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Passenger transport executive

In the United Kingdom, passenger transport executives are local government bodies which are responsible for public transport within large urban areas. They are accountable to bodies called integrated transport authorities, or where they have been formed, to combined authorities; the PTEs joined together to form the Passenger Transport Executive Group of which Strathclyde Partnership for Transport and Transport for London were both associate members. In 2016 it became the Urban Transport Group; the first PTEs and PTAs were established in the late 1960s by the Transport Act 1968 as transport authorities serving large conurbations, by the transport minister Barbara Castle. Prior to this, public transport was run by individual local authorities and private companies, with little co-ordination; the PTEs took over municipal bus operations from individual councils, became responsible for managing local rail networks. The 1968 Act created five PTE/As; these were: West Midlands on 1 October 1969 SELNEC on 1 November 1969 Merseyside on 1 December 1969 Tyneside on 1 January 1970 Greater Glasgow on 1 June 1973 Initially they covered different areas to the ones they cover today.

Local government in England was re-organised in 1974 by the Local Government Act 1972. The re-organisation created the six metropolitan counties, the existing four English PTEs were named after, made to match the borders of the new counties. In addition to this, two new PTEs were created for the newly established metropolitan counties of South Yorkshire and West Yorkshire; the 1974 reorganisation abolished the PTAs, their role was taken over by the Metropolitan county councils. However, when the MCCs were abolished in 1986, the PTAs were re-created. Local government re-organisation in Scotland in 1975 created the region of Strathclyde, the existing Greater Glasgow PTE was named after, made to cover the new region. PTAs were recreated by the Local Government Act 1985 when the metropolitan county councils were abolished; the Local Government etc. Act 1994 had the same effect in the Strathclyde Region; until the mid-1980s the PTEs operated bus services in their areas, but bus deregulation by the Transport Act 1985 forced them to separate their bus operations into new arms lengths companies.

These were called PTC's. The PTE's were stripped of their powers to regulate the fares and timetables of private bus operators. A number of changes to PTE/As were made under the Local Transport Act 2008; the main changes made were: Passenger transport authorities have been renamed as integrated transport authorities although PTEs have retained their current names. The bill allows for the possibility of new PTEs being created, for the areas of existing ones to be altered; the bill has strengthened the powers of PTEs/ITAs to regulate bus services, makes ITAs the sole transport planning authorities in their areas. The integrated transport authorities from 2008 onwards are the bodies which administer the executives, they are responsible for funding the PTEs, making the policies which the PTEs carry out on their behalf. PTEs secure services on behalf of the ITA but it is the ITA that pays for them. In the six metropolitan counties, councillors are appointed to the ITAs or the transport committees of combined authorities by the metropolitan boroughs, or in the case of Strathclyde by the twelve unitary authority councils in the area.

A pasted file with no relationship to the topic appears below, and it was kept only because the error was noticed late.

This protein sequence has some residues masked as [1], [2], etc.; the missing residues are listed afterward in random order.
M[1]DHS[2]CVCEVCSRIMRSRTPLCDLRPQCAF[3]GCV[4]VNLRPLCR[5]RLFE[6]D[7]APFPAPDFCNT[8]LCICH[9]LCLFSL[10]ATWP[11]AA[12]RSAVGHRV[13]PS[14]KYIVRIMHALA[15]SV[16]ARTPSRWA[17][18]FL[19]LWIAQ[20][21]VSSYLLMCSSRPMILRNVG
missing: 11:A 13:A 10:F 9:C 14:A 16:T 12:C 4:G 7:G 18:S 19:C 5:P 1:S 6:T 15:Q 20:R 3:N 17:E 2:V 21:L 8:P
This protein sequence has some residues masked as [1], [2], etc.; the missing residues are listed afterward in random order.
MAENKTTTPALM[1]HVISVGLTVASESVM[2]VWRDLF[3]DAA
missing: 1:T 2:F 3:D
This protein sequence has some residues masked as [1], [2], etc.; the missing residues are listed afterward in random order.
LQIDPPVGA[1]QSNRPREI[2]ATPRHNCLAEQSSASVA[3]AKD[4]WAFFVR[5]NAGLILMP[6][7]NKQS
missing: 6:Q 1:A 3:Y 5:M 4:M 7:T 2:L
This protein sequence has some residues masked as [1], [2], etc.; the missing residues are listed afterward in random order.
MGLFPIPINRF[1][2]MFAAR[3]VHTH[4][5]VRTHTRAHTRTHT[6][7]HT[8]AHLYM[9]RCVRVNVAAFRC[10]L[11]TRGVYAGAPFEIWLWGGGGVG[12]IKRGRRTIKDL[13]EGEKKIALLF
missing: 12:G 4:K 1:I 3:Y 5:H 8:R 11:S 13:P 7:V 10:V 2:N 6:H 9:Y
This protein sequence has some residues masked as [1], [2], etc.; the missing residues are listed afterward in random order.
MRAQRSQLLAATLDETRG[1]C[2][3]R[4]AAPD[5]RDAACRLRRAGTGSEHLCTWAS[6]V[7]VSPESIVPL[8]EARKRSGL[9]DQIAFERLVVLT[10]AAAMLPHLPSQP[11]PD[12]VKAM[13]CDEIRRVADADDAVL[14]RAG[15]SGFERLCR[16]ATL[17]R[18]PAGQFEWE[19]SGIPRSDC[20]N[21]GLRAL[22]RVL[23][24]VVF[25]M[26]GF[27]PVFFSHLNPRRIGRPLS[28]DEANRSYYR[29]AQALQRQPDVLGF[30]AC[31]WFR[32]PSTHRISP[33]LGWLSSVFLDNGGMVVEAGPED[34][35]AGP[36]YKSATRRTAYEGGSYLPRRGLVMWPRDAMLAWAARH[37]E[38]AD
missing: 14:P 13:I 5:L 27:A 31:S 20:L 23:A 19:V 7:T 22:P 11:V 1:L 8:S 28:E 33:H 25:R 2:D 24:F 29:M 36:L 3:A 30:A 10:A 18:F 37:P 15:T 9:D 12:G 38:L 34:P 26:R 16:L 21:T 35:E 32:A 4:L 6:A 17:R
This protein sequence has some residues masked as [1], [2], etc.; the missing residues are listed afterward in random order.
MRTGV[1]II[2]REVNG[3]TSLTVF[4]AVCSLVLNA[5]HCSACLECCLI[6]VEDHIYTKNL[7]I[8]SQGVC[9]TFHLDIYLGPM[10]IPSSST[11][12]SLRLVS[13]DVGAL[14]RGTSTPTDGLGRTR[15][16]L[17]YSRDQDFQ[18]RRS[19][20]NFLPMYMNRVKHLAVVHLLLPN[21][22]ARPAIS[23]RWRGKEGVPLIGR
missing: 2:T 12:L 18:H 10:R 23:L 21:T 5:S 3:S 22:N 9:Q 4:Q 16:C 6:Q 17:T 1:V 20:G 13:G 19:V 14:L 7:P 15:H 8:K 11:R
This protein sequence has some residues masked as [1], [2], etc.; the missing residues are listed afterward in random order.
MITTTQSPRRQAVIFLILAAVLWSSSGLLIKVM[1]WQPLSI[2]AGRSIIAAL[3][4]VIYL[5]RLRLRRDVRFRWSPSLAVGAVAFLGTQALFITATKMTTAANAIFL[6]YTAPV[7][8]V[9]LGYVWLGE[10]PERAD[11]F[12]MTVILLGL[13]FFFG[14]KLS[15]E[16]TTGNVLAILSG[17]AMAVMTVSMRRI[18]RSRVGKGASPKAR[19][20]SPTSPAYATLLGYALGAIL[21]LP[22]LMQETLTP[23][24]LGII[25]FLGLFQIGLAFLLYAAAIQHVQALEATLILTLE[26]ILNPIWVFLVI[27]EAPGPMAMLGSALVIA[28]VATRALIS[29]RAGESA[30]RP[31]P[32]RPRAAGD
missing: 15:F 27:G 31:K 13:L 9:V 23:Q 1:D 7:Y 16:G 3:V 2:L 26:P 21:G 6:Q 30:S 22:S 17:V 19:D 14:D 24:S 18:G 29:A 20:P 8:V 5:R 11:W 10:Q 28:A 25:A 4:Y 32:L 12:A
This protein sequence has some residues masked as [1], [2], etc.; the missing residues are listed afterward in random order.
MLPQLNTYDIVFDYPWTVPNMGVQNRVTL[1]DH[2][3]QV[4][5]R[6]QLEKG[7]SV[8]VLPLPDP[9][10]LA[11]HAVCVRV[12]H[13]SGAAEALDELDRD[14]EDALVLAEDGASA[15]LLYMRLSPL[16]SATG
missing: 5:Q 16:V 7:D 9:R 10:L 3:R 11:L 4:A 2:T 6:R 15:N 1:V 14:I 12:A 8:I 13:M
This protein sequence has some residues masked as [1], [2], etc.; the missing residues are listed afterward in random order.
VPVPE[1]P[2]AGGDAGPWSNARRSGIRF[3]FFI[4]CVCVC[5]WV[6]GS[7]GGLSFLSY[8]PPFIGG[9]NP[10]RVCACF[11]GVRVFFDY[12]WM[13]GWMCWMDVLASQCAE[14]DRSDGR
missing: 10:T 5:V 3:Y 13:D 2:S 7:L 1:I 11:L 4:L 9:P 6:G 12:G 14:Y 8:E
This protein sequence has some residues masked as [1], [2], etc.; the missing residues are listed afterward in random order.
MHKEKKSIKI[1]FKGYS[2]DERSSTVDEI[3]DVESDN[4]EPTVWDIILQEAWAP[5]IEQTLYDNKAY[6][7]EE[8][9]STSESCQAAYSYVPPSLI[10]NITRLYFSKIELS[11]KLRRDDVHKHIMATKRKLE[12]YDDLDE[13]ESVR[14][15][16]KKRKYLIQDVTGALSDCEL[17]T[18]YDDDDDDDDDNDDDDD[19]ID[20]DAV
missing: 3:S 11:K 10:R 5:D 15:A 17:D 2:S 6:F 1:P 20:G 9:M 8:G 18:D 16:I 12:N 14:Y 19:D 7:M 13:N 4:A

The ITAs are not "precepting authorities", so they have to negotiate a "levy" every year, applied to council tax collected by the local authorities in the areas that they serve. The executive requests a budget and the council representatives on the ITAs negotiate from this position, it is worth bearing in mind that PTEs do not speaking, own anything - their role is a statutory one to provide services using the resources provided to them by the ITAs. There are six passenger transport executives in England, covering areas which correspond - though are not limited - to metropolitan counties; when a combined authority is created the integrated transport area and integrated transport authority are replaced with the combined area and combined authority. This happened in Greater Manchester on 1 April 2011 and happened in three other integrated transport areas from 1 April 2014: to become the larger Liverpool City Region, as well as Sheffield City Region, West Yorkshire combined areas. In West Yorkshire and West Midlands, the PTE has been absorbed into the combined authority, is no longer a separate legal entity.

The ITAs are now responsible for subsidising bus services which are not profitable to run but are considered necessary, the PTEs organise this role on their behalf. They are responsible for providing bus shelters and stations. Most PTEs do not operate public transport services. There are a limited number of cases where they do - Liverpool City Region's Merseytravel, acting as a sui generis authority, leases the franchise to operate its Merseyrail publicly owned railway service, the Tyne and Wear PTE operates the Tyne and Wear Metro, Strathclyde Passenger Transport operates the Glasgow Subway. In Liverpool City Region and Tyne and Wear, some ferry services are operated by the PTEs; the PTEs, on the ITAs' behalf, have retained more powers over local train services, w

Robert Reid (author)